The stomach must have a time to rest between meals. The other parts of the body require rest, too. This usually takes place while we are asleep. We must not be neglectful and fail to give the entire body enough rest, or they will soon get worn out and give us trouble.
Sometimes, when people are not well or are all “tired out”, they find they cannot sleep well at night. There are a number of little things that can be done to induce sleep. A warm bath before retiring, followed by a gentle massage, especially along the spine, often will, by relaxing the nerves and muscles, produce very good results. A hot foot bath, which draws the blood away from the brain, frequently will be found beneficial. A glass of hot milk or cocoa, taken just before retiring, often will have the same effect. If the sleeplessness is a result of indigestion, a plain diet will relieve this. Sleeping on a hard bed without any pillow sometimes produces the desired effect.
Always have plenty of fresh air in the room. Keep the mind free from the cares of the day. If they will intrude, crowd them out by repeating something else, like spiritual verses, some soothing sentence or bit of poetry. One good plan is to close the left nostril by pressing on it with the finger, then take four deep breaths through the right nostril. Then close the right nostril and take four deep breaths through the left one. Repeat this about four times. Then breathe slowly through both nostrils, but count your breaths. You seldom will count very many. Never take any sleeping medication except upon the advice of a physician, for they usually contain drugs that will injure the heart.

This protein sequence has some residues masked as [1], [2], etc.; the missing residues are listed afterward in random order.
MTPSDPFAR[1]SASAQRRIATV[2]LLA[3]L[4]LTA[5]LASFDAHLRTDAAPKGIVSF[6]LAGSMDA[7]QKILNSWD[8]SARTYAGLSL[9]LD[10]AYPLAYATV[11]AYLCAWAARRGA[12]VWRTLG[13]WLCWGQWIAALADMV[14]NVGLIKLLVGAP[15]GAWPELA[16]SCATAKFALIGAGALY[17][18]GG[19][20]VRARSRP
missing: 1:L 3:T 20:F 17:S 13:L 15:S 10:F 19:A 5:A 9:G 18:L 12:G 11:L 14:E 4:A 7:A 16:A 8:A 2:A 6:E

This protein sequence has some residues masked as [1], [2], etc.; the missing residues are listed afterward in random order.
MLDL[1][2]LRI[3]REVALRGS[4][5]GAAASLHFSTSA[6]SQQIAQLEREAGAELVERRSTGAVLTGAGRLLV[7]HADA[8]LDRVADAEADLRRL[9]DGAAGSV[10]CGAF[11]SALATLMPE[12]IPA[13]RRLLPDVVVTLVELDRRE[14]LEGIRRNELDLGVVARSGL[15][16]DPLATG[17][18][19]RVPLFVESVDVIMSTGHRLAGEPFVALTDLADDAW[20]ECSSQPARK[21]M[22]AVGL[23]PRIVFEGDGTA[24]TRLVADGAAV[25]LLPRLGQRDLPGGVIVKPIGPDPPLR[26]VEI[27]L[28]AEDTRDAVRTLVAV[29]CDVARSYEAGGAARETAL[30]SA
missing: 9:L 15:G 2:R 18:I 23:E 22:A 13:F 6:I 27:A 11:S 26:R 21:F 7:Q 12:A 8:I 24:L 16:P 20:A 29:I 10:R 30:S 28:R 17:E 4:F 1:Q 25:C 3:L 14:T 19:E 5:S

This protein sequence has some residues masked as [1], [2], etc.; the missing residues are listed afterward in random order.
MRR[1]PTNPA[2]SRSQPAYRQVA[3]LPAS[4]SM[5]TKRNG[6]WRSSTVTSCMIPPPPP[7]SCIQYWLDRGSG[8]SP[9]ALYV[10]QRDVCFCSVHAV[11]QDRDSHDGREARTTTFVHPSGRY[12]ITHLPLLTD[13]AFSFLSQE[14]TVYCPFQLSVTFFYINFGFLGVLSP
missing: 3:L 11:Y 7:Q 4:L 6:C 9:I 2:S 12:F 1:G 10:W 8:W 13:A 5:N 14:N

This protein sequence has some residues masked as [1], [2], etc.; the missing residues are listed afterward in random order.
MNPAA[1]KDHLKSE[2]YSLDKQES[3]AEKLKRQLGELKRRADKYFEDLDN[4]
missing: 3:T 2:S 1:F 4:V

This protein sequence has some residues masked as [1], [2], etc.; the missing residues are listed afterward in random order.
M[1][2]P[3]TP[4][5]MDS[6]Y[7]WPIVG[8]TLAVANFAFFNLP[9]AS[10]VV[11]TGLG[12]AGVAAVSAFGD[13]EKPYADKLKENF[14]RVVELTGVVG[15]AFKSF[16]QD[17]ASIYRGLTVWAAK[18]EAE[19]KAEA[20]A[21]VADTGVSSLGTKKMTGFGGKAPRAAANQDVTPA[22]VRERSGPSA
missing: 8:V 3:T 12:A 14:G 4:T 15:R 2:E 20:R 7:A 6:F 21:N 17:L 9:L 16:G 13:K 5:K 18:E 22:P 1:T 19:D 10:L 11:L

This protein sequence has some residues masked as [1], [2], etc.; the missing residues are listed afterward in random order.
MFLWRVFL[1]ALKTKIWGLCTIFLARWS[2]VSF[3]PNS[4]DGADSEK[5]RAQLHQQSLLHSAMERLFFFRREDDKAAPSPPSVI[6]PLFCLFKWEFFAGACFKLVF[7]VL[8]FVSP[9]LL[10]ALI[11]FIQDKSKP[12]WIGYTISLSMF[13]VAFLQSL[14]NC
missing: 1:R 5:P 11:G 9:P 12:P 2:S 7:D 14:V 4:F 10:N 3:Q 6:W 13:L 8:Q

A lack of sleep, you will find, could cause a number of individuals to be nervous, which means they do have not control of their nerves, but the nerves run away with them. Sometimes this is shown in palpitations of the heart, headache, backache, and many other disorders. There may be a tendency to cry at trivial things, or a feeling of having "the blues." The cause usually can be found in the surroundings or occupation, loss of friends, or real or imagined troubles. Whatever the cause, it should be removed, if possible, and measures taken to restore the worn out nerves that are crying for rest or food.
Natural herbs help, so does nourishing food, also a change of scene and occupation, if possible. A person who is nervous frequently does not realize what the cause of his condition is, and considers only the symptoms. So when he or she has a headache, resorts to medicine. In taking these, he or she only is deadening the pain and not removing the cause, so the pain is liable to return.
The Indigenous Way